By Eveline Danubrata
SINGAPORE (Reuters) - Many banks still do not have enough teeth to tackle fraud, which costs Asia around $1 billion a year, but social media could be a game changer due to the reputational risk, said a top official from business software firm Progress Software Corp
Fraud cases include bank card skimming or copying of card data, security issues in Internet banking and theft of credit card details, Progress Software's deputy chief technology officer Giles Nelson told Reuters in an interview on Tuesday.
The costs of fraud include direct monetary loss, fines from regulators and lost potential customers.
"Fraud is a billion-dollar problem in Asia," Nelson said, noting the financial and telecommunications sectors are the most targeted. "Much of the fraud that happened went unreported and perhaps some of it is seen as an acceptable loss."
Southeast Asia's largest bank DBS Group Holdings
If something happens and many customers are affected, Nelson said, social media can amplify the issue.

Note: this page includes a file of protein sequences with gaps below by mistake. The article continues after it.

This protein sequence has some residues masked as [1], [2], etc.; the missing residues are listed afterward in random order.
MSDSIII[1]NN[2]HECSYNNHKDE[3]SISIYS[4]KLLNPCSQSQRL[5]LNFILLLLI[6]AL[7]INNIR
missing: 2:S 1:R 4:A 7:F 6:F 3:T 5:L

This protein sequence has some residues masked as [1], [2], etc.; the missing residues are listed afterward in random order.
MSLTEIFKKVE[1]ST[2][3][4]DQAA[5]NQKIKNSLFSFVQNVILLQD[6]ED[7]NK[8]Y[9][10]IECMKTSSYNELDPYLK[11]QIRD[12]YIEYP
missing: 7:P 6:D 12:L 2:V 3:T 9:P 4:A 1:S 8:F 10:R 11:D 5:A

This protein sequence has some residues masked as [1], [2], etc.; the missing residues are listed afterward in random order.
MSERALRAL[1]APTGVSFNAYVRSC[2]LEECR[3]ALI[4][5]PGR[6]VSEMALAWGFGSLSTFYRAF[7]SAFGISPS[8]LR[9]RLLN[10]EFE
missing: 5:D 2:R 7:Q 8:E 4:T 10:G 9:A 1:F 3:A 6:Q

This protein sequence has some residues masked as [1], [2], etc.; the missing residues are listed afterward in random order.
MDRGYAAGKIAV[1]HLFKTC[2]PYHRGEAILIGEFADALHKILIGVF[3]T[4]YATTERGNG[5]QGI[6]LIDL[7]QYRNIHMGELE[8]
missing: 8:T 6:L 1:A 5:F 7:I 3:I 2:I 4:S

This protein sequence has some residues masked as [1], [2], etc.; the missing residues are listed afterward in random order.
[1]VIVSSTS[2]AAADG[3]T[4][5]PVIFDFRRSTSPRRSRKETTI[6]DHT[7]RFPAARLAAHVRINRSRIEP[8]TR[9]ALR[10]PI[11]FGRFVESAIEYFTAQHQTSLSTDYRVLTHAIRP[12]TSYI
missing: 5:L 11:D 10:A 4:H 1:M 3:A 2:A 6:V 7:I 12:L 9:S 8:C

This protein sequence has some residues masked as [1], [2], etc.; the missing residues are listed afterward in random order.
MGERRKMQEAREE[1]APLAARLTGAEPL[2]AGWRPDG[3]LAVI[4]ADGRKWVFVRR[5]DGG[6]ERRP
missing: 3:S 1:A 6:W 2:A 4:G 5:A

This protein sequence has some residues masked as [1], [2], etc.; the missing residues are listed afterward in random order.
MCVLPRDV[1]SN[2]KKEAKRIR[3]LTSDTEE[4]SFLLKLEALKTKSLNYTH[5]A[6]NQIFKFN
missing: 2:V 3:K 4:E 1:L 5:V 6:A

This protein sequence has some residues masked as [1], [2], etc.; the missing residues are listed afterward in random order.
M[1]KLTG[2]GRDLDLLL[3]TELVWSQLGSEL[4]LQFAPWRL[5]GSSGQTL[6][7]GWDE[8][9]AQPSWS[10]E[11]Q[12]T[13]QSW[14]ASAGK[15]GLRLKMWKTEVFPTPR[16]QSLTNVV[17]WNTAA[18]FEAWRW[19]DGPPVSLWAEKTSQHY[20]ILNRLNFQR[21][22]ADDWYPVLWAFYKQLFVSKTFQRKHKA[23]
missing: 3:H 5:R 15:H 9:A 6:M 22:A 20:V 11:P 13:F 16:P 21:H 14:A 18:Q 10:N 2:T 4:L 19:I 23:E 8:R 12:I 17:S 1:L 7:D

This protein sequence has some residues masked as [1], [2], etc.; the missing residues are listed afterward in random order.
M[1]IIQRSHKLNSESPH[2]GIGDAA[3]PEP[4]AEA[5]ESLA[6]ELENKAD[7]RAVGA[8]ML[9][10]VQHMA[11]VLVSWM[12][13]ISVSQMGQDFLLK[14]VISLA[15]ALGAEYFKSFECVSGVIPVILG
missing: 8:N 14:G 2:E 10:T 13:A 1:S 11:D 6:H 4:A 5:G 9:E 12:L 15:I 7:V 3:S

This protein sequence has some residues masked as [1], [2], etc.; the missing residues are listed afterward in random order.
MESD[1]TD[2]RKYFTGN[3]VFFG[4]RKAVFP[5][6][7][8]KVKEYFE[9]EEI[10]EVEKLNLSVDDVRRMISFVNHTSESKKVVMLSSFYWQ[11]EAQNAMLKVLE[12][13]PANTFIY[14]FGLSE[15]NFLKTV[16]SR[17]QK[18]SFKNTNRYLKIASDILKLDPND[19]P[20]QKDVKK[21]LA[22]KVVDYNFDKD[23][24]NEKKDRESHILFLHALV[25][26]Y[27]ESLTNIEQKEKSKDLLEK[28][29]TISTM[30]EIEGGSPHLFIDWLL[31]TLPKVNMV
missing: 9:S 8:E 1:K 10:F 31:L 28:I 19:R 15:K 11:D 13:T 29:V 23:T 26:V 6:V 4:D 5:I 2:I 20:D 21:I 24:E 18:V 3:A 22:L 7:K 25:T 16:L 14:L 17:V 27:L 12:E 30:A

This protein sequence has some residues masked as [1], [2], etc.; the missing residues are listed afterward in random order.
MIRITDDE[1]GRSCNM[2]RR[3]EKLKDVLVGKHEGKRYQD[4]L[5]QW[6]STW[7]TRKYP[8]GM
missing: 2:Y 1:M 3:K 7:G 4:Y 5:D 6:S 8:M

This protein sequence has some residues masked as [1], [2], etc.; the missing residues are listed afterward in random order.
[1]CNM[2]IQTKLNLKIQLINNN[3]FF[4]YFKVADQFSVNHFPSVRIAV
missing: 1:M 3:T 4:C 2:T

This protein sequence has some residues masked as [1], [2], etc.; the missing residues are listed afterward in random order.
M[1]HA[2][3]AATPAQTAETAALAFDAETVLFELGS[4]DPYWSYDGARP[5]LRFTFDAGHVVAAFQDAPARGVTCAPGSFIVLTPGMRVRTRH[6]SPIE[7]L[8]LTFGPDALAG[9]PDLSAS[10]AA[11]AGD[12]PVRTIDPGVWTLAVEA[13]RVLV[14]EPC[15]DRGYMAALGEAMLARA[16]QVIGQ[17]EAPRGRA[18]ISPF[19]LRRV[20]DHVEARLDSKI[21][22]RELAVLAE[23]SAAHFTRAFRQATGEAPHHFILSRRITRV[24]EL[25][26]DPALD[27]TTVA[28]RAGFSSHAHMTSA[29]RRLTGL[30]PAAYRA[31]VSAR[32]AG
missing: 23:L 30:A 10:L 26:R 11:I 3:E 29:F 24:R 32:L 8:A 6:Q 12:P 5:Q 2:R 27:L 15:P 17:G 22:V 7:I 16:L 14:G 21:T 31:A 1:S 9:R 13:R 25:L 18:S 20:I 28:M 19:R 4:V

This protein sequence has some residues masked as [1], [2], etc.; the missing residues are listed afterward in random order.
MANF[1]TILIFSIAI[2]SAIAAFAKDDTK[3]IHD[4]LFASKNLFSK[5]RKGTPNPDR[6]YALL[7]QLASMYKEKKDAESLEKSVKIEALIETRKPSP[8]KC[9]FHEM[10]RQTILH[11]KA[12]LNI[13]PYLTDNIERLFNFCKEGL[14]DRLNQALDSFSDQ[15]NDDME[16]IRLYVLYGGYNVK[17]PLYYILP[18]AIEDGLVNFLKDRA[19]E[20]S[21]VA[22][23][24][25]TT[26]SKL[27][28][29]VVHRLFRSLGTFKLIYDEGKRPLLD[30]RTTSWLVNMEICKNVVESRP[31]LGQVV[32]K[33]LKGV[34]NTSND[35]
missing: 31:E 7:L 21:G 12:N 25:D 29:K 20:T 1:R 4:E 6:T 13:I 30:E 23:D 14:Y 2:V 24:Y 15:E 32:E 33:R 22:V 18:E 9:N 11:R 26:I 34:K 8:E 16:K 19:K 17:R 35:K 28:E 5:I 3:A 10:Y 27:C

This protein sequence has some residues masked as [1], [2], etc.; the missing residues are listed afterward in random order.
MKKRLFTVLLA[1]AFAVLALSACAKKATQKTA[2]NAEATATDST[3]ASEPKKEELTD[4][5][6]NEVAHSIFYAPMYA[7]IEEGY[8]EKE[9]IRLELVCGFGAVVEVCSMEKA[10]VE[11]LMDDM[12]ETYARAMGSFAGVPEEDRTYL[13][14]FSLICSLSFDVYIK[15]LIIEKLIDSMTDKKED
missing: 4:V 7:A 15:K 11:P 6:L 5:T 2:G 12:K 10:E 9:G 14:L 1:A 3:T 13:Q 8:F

"Even if banks are prepared to take the financial loss, the loss to their reputation is far greater," Nelson said.
Progress Software, which has a market value of around $1.5 billion, develops a range of software with applications such as fraud detection and process management.
Nelson said "market abuse" - such as the manipulation of share prices, often through advanced technology - is increasingly becoming a concern for regulators.
"You need a Ferrari to catch a Ferrari and, at the moment, too often the exchanges and regulators have got a bicycle," he said. "They need better real-time technology to be able to catch up with the traders who are many years ahead."
But the 2008 financial crisis has empowered many regulators as more governments realized the need for greater oversight of the financial markets, Nelson said.
Around 90 percent of Progress Software's revenue comes from the United States and Europe, with the rest from Asia.
But Nelson said double-digit annual sales growth in Asia, driven by markets such as China, India and Southeast Asia, is possible in the next five years.
"The U.S. seems to be recovering a little bit, while Europe is still in the doldrums," Nelson said. "Asia from a GDP perspective is growing more quickly and there's also a lot of untapped potential for us."
(Additional reporting by Mark Tay; Editing by John O'Callaghan)